Thread Starter 

OK....so I am feeling a sense of relief with both of your answers right now regarding the feet.  They are Buff orpingtons and the other rooster is a rhode island red.  The other buffs and rhode islands did not have it so I thought it was because these were the three birds that have been sick.  I went and looked at pictures and didn't see any buff orpingtons with red legs, but, if you are saying that yours do, then, there are red legs out there.  It is bilateral.  And, of course, all of the chickens are young and could be developing at different rates and it could be coincidental, I guess, that it was the three that seemed ill.   I just want healthy birds.  I did so much research and built the coop just so and so much went into the preparation for this and now, I bring home the chickens, and there are all sorts of things going wrong with them.   It is disheartening.  I guess I should have raised them from a hatchery, but, these folks raised them and I thought that was just as good.  They seemed OK when I got them, except for the sneezes, but now we have the worms and what seems to be very sick birds with thick spitty drool and I am just overwhelmed!  There are no "chicken" doctors around here and I am relying on this forum.  The local farmers either don't raise chickens or don't care too much about if they have worms or a cold or not.  Maybe I am just trying to hard to get them healthy.  Maybe they could be living somewhere else and no one would even notice sad

One amazingly tolerant husband, 3 great boys, 3 rescued dogs, 6 rescued cats, a multitude of chickens, 3 aztec ducks (hens) and a boat load of ducks!
Reply
One amazingly tolerant husband, 3 great boys, 3 rescued dogs, 6 rescued cats, a multitude of chickens, 3 aztec ducks (hens) and a boat load of ducks!
Reply
post #5 of 6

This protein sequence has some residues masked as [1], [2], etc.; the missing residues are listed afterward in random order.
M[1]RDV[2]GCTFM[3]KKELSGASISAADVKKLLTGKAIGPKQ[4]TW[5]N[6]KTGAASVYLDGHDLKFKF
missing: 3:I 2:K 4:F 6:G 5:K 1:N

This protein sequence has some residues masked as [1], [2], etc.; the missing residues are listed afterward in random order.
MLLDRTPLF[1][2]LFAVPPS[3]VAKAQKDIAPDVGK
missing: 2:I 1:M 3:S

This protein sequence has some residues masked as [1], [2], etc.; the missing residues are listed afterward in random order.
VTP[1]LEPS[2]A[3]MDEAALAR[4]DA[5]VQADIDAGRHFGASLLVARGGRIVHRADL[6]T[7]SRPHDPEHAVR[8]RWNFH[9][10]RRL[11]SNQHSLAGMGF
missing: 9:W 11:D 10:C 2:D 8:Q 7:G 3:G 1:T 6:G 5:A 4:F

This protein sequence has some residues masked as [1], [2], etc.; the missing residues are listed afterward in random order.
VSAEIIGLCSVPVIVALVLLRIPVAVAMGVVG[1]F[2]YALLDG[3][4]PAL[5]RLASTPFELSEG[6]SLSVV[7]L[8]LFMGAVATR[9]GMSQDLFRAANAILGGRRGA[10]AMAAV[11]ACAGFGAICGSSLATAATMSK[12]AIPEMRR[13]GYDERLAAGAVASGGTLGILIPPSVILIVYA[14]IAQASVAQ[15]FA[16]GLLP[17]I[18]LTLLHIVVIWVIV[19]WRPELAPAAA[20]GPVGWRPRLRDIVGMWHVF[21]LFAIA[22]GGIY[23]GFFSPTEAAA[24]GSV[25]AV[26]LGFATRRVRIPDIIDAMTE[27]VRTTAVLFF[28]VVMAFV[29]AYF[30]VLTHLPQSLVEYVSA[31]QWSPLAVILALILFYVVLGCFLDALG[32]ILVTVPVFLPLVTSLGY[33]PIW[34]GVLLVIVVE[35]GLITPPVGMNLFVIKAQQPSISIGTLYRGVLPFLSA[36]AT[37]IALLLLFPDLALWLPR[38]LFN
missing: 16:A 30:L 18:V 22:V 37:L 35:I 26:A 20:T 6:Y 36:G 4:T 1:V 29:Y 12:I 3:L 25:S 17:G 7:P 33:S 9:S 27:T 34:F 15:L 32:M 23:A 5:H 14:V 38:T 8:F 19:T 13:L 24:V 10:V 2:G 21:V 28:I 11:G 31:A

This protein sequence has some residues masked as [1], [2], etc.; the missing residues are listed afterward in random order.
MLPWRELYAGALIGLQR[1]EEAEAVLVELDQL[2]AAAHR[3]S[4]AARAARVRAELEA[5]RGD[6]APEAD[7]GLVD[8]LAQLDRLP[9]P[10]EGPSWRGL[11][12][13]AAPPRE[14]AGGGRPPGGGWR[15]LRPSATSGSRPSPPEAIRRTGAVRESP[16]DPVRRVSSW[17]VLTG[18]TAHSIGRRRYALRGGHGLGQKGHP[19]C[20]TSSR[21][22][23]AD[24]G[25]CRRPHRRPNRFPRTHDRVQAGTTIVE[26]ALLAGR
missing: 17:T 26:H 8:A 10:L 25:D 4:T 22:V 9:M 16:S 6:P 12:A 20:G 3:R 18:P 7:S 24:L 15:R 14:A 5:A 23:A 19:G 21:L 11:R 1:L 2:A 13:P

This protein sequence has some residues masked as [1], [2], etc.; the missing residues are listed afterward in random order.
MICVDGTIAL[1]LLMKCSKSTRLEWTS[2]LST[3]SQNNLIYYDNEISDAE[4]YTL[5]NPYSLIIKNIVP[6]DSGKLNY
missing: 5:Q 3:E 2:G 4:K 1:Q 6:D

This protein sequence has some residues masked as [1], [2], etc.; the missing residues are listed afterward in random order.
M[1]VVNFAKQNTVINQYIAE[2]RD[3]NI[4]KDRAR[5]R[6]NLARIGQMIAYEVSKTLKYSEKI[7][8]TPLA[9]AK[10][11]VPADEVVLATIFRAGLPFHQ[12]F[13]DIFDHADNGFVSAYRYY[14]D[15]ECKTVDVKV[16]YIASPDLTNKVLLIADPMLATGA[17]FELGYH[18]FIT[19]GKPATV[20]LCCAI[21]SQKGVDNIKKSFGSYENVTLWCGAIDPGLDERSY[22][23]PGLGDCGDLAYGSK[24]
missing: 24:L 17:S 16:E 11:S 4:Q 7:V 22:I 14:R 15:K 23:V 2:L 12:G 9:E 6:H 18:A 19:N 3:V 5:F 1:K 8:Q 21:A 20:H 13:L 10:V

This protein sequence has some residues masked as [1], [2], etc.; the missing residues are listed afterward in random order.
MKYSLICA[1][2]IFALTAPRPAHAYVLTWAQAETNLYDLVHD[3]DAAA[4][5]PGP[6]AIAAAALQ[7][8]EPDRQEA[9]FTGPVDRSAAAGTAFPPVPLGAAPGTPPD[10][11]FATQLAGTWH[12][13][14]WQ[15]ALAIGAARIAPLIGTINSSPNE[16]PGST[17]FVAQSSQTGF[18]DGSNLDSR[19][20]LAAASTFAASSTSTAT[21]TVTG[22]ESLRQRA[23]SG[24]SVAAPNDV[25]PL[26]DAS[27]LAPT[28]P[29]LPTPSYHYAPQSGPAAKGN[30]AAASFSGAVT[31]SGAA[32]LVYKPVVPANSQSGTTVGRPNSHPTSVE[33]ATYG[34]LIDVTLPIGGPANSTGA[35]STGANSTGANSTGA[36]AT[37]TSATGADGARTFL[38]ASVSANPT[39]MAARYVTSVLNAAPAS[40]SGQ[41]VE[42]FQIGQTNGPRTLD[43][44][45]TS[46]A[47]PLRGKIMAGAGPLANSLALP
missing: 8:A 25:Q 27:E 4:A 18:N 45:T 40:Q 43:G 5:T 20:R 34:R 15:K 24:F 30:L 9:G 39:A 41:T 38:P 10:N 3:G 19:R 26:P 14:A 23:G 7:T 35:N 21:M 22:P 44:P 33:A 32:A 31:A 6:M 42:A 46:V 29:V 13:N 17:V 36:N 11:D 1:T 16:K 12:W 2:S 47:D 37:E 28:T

Don't give up!  You're not alone!  A lot of people on this forum are the only source of "vet" care for their birds.  I know what that feels like when several birds in the flock get sick, and you don't know what to do about it, and you are scared that you aren't doing the right thing for them, and then they start doing something ELSE, and you don't know WHAT they're doing or WHY, and why can't they just BE HEALTHY!!!  rant

SpokVultureGoldieStreatchySpotEdgyAudreyRowhenaChippyRosieSally

DonellamckayMortimerKaputBubbaMildredBach-BachWoosterSpotII

MargaretPatrickJosephineUkuhmBettyOlgaCtikEdnaPeepHenryLucyHeatherDucky

Sam, Pete

Reply

SpokVultureGoldieStreatchySpotEdgyAudreyRowhenaChippyRosieSally

DonellamckayMortimerKaputBubbaMildredBach-BachWoosterSpotII

MargaretPatrickJosephineUkuhmBettyOlgaCtikEdnaPeepHenryLucyHeatherDucky

Sam, Pete

Reply
post #6 of 6
Thread Starter 

Thank you for the help.  It did end up being unfortunate timing.  THe red was just them getting normal coloring....just happend to come around the time of the illness.  Thanks again for answering.

One amazingly tolerant husband, 3 great boys, 3 rescued dogs, 6 rescued cats, a multitude of chickens, 3 aztec ducks (hens) and a boat load of ducks!
Reply
One amazingly tolerant husband, 3 great boys, 3 rescued dogs, 6 rescued cats, a multitude of chickens, 3 aztec ducks (hens) and a boat load of ducks!
Reply